Identity is contingent and dynamic, constituting and reconstituting subjects with political effects. This book explores the implications of Protestant and 'British' incursions for the development of Irish Catholic identity as preserved in Irish language texts from the early modern period until the end of Stuart pretensions. Questions of citizenship, belonging, migration, conflict, security, peace and subjectivity are examined through social construction, post-colonialism, and gendered lenses from an interdisciplinary perspective. The book explains the issue of cultural Catholicism in the later middle ages, by way of devotional cults and practices. It examines Catholic unionism vis-a-vis Victorian politics, military and imperial service, the crown, and the position of the Catholic Church with relation to the structures of the state in Ireland. In particular the North American experience and especially the importance of the USA for consolidating a particular interpretation of Irish Catholic nationalist identity, is explored. Children studied in English Catholic public schools like Stonyhurst and Downside where the establishment Irish Catholics and rising mercantile classes sought to have the characteristics of the Catholic gentleman instilled in their progeny. The book sets out to detect the voices of those Catholic women who managed to make themselves heard by a wider audience than family and friends in Ireland in the years between the Act of Union of 1800 and independence/partition. It considers what devotional interests both Gaelic Irish and Anglo-Norman actually shared in common as part of a wider late medieval Catholic culture.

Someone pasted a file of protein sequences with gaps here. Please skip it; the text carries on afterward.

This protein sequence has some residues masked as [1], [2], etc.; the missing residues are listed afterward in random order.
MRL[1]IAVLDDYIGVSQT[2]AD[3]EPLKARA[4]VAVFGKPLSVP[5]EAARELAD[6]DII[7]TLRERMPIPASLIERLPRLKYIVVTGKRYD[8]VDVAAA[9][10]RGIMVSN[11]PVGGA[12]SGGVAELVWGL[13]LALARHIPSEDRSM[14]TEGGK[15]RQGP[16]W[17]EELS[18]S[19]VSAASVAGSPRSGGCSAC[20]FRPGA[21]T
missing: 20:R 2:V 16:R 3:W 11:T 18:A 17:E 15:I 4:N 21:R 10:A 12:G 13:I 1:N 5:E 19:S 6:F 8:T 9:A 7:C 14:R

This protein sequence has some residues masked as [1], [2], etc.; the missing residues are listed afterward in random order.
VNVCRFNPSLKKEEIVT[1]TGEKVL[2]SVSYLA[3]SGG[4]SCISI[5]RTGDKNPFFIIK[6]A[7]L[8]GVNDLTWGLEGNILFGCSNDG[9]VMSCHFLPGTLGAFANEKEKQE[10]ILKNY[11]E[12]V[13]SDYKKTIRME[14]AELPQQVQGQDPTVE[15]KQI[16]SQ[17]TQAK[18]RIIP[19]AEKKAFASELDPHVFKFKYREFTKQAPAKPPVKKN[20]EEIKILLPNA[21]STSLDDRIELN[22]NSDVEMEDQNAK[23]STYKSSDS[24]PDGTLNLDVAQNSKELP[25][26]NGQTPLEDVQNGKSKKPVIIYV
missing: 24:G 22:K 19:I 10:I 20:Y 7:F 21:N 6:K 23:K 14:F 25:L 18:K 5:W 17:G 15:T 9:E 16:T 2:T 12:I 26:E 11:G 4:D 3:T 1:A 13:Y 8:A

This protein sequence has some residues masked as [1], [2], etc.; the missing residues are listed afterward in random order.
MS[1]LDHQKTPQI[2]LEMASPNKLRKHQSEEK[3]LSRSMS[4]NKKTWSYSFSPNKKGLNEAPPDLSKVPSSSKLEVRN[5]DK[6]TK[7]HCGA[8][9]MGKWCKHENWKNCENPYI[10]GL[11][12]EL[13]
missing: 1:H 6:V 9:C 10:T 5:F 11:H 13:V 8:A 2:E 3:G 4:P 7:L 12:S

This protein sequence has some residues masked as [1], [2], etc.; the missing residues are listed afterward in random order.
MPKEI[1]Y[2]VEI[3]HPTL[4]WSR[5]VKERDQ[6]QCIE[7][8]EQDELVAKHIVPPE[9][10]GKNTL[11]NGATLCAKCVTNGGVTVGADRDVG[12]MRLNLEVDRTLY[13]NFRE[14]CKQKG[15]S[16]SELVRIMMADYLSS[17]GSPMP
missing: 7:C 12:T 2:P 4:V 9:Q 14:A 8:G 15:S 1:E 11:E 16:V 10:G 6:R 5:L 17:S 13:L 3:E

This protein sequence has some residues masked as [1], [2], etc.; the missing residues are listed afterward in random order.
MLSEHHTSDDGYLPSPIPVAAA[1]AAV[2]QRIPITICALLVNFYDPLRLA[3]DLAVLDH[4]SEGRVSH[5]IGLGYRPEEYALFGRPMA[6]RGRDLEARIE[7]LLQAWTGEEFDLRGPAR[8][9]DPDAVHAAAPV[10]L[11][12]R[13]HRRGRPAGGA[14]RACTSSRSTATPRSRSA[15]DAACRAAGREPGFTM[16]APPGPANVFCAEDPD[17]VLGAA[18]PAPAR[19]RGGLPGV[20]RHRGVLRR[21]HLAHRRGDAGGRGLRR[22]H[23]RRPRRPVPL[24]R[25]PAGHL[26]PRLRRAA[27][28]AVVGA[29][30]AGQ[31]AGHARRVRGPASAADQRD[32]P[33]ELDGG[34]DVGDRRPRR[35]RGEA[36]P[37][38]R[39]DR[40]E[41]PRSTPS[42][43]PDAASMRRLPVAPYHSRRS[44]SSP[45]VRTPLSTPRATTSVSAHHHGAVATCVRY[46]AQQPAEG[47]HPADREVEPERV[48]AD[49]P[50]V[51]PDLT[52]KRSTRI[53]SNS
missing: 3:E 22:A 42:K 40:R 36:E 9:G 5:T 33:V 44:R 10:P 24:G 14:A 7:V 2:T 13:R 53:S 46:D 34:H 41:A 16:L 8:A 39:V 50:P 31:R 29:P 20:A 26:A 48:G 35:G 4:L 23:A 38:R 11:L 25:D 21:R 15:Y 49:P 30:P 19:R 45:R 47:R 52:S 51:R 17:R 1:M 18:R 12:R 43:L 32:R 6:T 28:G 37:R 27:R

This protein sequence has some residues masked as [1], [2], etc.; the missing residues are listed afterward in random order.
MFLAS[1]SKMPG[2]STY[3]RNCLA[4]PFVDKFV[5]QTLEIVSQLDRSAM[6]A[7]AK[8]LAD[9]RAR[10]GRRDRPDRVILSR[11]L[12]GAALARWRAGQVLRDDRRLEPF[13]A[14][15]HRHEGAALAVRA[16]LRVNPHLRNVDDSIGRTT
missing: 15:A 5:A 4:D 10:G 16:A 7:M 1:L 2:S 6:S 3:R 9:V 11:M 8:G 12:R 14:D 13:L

Catholic women religious in nineteenth-century England and Wales